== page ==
Banking on social media after the Christchurch earthquake
In the aftermath of last month's Christchurch earthquake, BNZ turned to Twitter.
The bank used the social networking tool to help track down its 487 staff there, to let people know which of its ATMs and branches were operational and also "tweeted" to promote its fundraising efforts.
Social media editor Scott Bartley said it sent out 467 tweets and people "retweeted" its messages more than 400 times in the four days after the quake. Its tweets appeared in people's Twitter streams 93,571 times in that period.
Chief operating officer Stephen Mockett said Twitter had been an energy-efficient means of communicating after the quake, when some cellsites were down and many people could not charge their phones, and had enabled it to reach vast numbers of people easily.
Some people had indicated they would switch to BNZ on the strength of its earthquake-related social media activities, he said.
BNZ and other local banks are ahead of the global curve.
Researcher Ovum said new research revealed 60 per cent of the world's retail banks had no plans in place to use social media in any way.
Just 6 per cent of banks used it to deal with customer queries and only a further 1 per cent expected to use it for that purpose in the next two years.
Fourteen per cent used social media for marketing and a further 12 per cent planned to do so by the end of next year.
Westpac head of brand and retail marketing Ian Moody said it was only beginning to dip its toes into social media. Internally, the bank used Yammer – a social networking tool for businesses.
"That's got some fantastic traction. There's a lot of free dialogue going on between staff about a whole range of stuff. It's kind of an internal Facebook but at a business level, so it's `What did you think of this?', or `How is this working?'
The bank had used Facebook to run and promote various promotions and campaigns, such as its "hotpoints" rewards programme and Westie Pac competition for university students, rather than setting up a generic Westpac Facebook page.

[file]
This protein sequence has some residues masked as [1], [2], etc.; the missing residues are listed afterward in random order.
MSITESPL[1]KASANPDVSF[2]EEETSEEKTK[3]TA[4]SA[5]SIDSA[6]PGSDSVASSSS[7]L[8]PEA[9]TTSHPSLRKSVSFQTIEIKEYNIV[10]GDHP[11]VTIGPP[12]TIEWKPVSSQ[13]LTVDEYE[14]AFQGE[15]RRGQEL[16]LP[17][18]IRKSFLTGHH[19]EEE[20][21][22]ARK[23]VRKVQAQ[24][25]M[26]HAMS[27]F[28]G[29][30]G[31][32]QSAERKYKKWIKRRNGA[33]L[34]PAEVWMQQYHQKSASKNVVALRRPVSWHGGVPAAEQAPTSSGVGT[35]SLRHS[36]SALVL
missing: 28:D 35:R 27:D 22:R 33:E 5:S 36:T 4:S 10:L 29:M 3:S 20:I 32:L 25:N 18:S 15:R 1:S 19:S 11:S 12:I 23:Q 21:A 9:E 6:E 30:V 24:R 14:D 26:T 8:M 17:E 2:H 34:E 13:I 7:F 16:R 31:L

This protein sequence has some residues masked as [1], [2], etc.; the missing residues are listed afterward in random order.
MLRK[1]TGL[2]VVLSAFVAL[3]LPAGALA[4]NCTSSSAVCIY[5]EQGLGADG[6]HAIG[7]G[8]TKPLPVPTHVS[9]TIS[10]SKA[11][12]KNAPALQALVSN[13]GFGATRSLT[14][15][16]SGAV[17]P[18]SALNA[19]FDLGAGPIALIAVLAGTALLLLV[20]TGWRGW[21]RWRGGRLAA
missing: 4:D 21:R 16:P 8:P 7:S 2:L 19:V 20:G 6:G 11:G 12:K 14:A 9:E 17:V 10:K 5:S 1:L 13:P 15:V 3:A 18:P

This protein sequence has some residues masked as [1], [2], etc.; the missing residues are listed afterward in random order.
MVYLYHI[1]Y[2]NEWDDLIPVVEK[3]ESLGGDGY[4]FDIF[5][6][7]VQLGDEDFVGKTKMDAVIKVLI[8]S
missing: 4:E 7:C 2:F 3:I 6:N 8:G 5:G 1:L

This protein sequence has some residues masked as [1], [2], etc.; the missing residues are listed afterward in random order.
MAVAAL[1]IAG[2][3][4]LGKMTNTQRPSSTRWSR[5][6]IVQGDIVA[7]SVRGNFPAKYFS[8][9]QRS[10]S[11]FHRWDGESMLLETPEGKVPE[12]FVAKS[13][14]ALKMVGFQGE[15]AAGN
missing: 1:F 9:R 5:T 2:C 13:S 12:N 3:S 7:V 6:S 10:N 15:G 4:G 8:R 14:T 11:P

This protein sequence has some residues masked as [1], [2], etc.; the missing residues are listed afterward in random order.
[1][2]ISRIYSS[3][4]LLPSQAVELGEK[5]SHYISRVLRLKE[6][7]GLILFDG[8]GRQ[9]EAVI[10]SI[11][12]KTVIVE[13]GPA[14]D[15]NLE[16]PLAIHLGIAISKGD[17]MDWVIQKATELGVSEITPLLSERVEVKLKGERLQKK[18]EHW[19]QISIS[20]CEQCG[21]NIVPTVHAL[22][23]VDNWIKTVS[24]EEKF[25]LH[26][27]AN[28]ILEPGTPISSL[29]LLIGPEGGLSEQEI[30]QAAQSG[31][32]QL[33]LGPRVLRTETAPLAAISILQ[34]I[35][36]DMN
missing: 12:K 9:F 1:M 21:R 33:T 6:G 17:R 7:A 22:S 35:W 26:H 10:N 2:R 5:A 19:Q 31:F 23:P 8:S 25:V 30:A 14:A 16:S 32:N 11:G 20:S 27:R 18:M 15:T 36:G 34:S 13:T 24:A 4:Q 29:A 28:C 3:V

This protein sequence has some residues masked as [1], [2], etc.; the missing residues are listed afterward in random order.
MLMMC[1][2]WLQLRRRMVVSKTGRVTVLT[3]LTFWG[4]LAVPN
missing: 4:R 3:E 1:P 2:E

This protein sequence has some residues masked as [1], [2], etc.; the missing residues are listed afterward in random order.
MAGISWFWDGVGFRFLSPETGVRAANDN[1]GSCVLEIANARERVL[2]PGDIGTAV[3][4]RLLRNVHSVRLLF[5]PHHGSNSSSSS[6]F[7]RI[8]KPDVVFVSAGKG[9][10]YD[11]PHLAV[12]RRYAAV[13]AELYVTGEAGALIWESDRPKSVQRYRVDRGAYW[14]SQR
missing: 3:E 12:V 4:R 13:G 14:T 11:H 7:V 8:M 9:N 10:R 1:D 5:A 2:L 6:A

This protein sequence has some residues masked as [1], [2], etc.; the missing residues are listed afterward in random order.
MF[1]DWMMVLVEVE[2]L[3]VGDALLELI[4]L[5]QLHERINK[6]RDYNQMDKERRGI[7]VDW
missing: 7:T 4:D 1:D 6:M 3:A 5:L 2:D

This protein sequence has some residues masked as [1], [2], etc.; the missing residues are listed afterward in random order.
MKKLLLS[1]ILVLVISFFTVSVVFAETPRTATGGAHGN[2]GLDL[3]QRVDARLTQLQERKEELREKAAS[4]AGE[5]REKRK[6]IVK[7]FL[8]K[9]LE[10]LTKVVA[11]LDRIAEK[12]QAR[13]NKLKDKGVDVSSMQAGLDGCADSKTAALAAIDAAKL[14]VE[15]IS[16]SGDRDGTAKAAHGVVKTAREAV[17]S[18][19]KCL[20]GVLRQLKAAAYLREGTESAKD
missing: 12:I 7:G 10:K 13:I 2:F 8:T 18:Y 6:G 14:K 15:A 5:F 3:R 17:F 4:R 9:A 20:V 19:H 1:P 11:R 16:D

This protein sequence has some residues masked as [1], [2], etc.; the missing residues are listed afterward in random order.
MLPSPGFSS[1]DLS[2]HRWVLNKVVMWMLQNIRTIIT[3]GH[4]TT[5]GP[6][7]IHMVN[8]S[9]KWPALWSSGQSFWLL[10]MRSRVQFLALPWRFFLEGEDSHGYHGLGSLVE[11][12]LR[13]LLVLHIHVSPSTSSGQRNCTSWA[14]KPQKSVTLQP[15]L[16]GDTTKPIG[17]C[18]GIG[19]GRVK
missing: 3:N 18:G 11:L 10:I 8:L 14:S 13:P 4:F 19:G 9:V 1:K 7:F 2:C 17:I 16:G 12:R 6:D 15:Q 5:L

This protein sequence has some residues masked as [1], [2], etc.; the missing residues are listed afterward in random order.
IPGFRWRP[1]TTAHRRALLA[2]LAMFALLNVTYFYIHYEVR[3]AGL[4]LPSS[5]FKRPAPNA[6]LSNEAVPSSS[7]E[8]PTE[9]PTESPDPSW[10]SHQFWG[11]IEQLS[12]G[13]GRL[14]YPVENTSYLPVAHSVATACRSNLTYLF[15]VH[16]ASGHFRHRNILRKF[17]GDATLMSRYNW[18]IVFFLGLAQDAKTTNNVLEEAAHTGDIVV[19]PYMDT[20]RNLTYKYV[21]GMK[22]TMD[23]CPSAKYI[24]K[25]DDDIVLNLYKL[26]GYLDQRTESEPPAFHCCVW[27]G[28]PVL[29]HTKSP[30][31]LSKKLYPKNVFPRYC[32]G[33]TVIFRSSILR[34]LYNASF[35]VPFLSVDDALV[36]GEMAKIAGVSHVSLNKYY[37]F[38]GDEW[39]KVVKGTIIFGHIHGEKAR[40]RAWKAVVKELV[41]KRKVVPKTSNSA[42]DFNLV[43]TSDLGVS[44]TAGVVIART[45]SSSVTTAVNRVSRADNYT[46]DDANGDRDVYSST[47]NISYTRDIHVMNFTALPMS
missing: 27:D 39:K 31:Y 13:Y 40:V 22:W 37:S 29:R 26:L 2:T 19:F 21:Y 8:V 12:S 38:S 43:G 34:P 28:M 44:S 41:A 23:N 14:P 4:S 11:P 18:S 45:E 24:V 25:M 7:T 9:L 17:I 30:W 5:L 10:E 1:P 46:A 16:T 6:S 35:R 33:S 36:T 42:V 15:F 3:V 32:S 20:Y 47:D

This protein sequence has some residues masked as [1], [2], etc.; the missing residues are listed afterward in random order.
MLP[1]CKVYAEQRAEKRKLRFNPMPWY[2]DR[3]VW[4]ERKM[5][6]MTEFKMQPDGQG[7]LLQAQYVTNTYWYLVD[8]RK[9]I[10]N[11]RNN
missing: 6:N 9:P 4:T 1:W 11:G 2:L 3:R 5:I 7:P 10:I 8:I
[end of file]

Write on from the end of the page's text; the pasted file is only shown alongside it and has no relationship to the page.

"That's been more successful because it's the stuff people are interested in."
Westpac was exploring options for dispensing advice to customers and conducting transactions over social media channels, but identifying customers and protecting their privacy over those channels would be a challenge.
Customers would increasingly interact with their banks through social media channels, but physical branches would still have their place, he said.
"A lot of our customers are multi-channel. They don't necessarily have one preference over another. The key challenge for us is how we integrate all those channels in a seamless way."
Mr Mockett said most of its social media activity was media-related rather than dealing with specific customer needs, but that would change as the "digital native" generation matured and grew.
"There's a world of people coming through today who can't understand why you'd wait in a telephone queue. They don't queue for anything and when they hit the workforce and our banking environment ... our ability to engage in a real-time basis is critical.
"People are out there talking anyway, we might as well join them. One strong principle we have though is we don't have the right to invade people's online space and time."
Identifying customers online would not be as difficult as once thought, and there were "a whole lot" of commercial environments in which individuals were being identified remotely.
"One example is an organisation in banking that is purely using smartphones and everything is photographed and emailed or multimedia messaged through."
Kiwibank digital marketing manager Sara Blake said it used Facebook and Twitter to promote some campaigns, update customers and to answer their general queries, but its social media presence was "not huge".
"We're seeing how it goes. As demand grows from customers then we'll definitely be looking to grow it. For some people who are already contacting us that way it's probably their main form of contact."
The bank had about 1300 Twitter followers, she said. Michael Ramsay, ASB internet banking acting general manager, said it had more than 2300 Twitter followers and close to 14,000 Facebook followers.
The bank launched a virtual branch on Facebook in September, which lets customers chat with ASB staff about banking matters, and 99 per cent of customers who visited it said they would recommend it to friends and family, he said.
Customers could discuss account specific matters with staff but needed to verify their identity first.
He expected a big increase in mobile banking – including mobile social media – services as smartphone and tablet use grew.
A spokeswoman for ANZ New Zealand said it was aware of the growing use of social media and was exploring its options.
Ovum analyst Martha Bennett said banks without a social media strategy were shortsighted.
"[They are] placing themselves in a dangerous and vulnerable position compared to competitors which have realised that social media can and must play an intrinsic role in their business.
"Customers are not averse to receiving promotional messages via social media or using it for customer service inquiries, so a massive opportunity to rebuild the confidence in the sector that is so desperately needed is being ignored."
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